Nonprofit Strategic Planning Agenda

Nonprofit Strategic Planning: Defining the Strategic Agenda

Note: This was the first series on strategic planning developed early in my consulting career.  Many of the principles hold true today.

The first post in this series outlined the importance of aligning the culture of your organization with the framework used for strategic planning.  In this post I want to discuss the importance of clarity of purpose and agenda before embarking on a strategic planning process.  Without a clear focus at the beginning of strategic planning more than one planning process has either fragmented or gotten mired down in unnecessary diversions.  Instead of taking on a single large planning process to manage every facet of your strategy, strategic planning should be considered as iterative planning specific to the identified strategic needs.  For example, I once was asked to serve as an informal advisor for an organization that made a decision to develop a strategic plan.*

During the assessment phase of the process, it became clear that the agency had a fairly strong strategic direction as evidenced by a clear mission and vision, brand recognition in the community, fully resourced program areas and consistent organizational growth over the last four years.  At the next layer down in the organization capacity, the agency had a low staff turnover rate, a clear job classification system, and supporting HR policies.  The agency also had strong financial books with supporting positive audits.  The one area of concern revealed in the assessment was that the board of directors of this nonprofit agency had experienced significant turnover and governance was fraying around the edges.  Based on this assessment, the strategic planning process shifted from originally conceived large-scale re-envisioning exercise that would have impacted the entire agency to a narrower strategic planning effort that focused on strategic board development.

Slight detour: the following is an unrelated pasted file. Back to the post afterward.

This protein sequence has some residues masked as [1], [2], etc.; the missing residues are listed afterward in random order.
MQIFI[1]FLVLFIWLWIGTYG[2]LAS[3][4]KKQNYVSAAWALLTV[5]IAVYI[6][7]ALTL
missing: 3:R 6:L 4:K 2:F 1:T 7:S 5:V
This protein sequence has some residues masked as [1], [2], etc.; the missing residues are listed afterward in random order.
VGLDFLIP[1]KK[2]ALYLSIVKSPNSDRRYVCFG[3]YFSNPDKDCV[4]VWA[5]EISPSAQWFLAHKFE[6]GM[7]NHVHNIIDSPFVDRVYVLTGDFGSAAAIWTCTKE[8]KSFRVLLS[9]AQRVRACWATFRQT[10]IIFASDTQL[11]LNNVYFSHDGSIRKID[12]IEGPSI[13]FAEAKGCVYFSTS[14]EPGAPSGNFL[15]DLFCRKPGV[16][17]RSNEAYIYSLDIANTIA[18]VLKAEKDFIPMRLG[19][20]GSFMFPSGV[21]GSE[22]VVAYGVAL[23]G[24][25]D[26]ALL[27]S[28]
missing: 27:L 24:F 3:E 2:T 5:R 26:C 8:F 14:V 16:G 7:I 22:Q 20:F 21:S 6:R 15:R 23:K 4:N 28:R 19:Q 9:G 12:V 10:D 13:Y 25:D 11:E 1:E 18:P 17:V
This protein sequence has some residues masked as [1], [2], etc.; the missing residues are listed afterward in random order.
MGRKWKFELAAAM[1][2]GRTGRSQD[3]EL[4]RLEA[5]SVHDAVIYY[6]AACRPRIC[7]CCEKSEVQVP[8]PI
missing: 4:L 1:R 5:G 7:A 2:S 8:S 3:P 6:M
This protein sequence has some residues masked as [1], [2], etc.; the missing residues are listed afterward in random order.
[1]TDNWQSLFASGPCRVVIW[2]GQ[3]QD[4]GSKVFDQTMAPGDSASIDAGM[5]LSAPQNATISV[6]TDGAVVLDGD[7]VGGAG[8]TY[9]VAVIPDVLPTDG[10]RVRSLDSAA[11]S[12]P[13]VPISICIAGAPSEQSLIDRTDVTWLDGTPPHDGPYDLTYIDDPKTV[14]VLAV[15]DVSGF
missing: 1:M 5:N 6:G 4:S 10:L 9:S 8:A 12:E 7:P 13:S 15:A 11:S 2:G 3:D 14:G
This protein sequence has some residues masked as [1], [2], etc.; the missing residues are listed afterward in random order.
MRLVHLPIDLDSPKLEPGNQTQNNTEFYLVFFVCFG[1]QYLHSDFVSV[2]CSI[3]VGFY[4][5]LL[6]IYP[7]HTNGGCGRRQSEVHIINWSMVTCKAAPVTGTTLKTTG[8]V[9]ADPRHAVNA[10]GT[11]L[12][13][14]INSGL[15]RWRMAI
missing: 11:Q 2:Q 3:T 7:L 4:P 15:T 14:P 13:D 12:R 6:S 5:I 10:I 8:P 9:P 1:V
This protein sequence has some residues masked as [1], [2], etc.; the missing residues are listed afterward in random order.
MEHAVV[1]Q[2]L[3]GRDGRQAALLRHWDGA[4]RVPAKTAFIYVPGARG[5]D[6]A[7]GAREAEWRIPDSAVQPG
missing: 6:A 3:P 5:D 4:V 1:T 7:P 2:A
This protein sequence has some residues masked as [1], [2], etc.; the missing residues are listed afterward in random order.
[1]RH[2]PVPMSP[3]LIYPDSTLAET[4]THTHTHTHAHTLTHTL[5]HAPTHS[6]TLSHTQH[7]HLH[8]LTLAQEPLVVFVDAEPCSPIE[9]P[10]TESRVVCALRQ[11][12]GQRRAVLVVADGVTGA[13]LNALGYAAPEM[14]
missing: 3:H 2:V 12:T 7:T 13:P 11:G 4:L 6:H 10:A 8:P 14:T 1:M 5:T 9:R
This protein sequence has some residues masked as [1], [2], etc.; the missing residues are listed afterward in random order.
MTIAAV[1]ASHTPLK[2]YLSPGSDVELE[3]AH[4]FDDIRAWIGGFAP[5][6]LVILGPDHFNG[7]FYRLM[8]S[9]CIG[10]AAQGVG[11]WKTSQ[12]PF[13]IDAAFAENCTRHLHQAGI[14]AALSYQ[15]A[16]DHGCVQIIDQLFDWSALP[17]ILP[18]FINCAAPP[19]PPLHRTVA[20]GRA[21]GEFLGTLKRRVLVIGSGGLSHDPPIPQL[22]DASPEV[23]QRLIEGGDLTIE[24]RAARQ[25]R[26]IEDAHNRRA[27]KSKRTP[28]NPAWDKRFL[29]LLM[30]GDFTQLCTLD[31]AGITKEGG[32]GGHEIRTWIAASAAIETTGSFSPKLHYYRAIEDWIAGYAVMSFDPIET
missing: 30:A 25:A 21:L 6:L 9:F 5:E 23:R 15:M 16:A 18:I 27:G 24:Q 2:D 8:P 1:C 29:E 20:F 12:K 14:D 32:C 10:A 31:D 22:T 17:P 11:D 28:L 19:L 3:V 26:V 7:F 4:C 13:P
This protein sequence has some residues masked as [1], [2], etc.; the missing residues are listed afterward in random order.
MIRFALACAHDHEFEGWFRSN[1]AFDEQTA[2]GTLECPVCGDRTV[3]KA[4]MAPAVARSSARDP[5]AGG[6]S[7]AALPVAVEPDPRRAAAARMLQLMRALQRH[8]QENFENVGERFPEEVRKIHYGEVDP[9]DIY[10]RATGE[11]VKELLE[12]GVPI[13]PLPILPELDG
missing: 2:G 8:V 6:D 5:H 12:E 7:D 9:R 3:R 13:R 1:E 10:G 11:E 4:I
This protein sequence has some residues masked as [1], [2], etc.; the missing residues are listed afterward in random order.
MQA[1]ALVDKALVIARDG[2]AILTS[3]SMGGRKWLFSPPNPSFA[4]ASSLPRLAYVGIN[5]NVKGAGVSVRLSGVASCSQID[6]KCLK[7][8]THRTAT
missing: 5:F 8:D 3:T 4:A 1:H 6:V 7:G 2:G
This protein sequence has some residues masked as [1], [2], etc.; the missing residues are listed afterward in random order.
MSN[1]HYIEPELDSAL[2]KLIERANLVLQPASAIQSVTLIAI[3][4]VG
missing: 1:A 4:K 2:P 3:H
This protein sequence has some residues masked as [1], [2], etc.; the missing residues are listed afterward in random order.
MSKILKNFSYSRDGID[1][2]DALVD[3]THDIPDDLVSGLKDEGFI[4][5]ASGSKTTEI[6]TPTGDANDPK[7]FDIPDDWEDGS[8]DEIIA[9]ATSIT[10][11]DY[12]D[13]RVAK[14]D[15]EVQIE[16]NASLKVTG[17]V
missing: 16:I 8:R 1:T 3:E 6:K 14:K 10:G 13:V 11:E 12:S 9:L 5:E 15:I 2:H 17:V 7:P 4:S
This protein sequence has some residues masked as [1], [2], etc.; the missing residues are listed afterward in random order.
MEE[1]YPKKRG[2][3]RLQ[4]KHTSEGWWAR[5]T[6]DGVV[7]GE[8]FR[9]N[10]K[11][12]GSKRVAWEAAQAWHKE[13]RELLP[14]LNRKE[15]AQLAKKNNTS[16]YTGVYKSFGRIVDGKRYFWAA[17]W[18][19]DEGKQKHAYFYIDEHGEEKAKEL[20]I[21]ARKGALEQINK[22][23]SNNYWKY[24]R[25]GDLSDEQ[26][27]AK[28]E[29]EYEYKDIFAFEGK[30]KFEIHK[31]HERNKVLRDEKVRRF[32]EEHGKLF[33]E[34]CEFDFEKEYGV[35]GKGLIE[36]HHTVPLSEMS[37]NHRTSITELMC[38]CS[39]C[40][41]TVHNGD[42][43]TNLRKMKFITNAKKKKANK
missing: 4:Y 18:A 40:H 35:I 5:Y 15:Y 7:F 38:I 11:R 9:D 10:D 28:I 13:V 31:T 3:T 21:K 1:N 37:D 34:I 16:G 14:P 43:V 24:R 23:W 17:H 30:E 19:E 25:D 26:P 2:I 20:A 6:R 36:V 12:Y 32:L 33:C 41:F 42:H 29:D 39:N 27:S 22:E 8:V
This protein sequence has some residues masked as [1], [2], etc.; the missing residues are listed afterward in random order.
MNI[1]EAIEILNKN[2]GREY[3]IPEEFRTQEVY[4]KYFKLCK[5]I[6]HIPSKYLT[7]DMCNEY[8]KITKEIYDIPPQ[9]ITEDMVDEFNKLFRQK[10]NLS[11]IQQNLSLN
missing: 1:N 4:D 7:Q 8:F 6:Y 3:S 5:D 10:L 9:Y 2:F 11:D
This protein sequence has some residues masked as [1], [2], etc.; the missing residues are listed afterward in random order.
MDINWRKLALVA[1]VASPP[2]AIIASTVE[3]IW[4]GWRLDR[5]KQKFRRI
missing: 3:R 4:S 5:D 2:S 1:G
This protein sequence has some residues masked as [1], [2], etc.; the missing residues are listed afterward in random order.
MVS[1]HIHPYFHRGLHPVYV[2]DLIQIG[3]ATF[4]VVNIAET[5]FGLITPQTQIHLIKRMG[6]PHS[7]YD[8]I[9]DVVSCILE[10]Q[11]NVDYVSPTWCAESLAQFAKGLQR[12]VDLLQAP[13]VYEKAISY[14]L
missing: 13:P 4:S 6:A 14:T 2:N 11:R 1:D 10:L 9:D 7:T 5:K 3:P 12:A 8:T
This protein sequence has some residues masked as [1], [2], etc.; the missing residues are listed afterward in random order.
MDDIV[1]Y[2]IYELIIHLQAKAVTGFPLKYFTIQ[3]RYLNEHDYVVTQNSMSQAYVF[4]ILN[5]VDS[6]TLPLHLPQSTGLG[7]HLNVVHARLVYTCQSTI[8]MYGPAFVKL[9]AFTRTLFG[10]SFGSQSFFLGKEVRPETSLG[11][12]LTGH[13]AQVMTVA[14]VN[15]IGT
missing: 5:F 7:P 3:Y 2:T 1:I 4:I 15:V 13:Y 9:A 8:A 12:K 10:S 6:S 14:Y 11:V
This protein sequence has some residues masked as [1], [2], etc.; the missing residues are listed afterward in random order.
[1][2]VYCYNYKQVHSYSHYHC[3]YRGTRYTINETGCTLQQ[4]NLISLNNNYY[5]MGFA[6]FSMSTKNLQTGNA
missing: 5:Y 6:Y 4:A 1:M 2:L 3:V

Considering the strategic agenda is indeed a critical conversation related to strategic planning.  In addition to exploring what framework supports the culture of an agency, organizations need to assess the strategic domains and create a strategic agenda that will guide a strategic planning process.  If you reflect on the organizational domains of practice it becomes apparent that there is a broad range of focal points that can inform a strategic planning process.  Let’s consider a few of these organizational domains.

• Foundational Agency Capacity:  At the core, agencies grow and prosper based on a clear and bold mission, vision, goals, strategies and operating practices and performance outcomes.  For many organizations this capacity is established and enduring and, in the absence of a significant environmental change (e.g., the periodic disruptive technology in software and computer industries), these foundations will rarely be the primary agenda for strategic planning.

• Operating Infrastructure:  At a more tactical level, organizational systems include such functions as human resources, finance, business process, marketing, and governance that each has unique strategic needs as organizations grow and change. Growth, down-sizing and changes in the external environment all keep pressure on the operating infrastructure to adapt and continuously change.

• Service Delivery & Products:  Every organization that is healthy and growing strives to improve the delivery of services and products that supports the mission and vision of an organization. Having a strategic, performance improvement mindset about service delivery and products is critical to any organization. Active strategic agenda for managing improvement is critical to contemporary organization.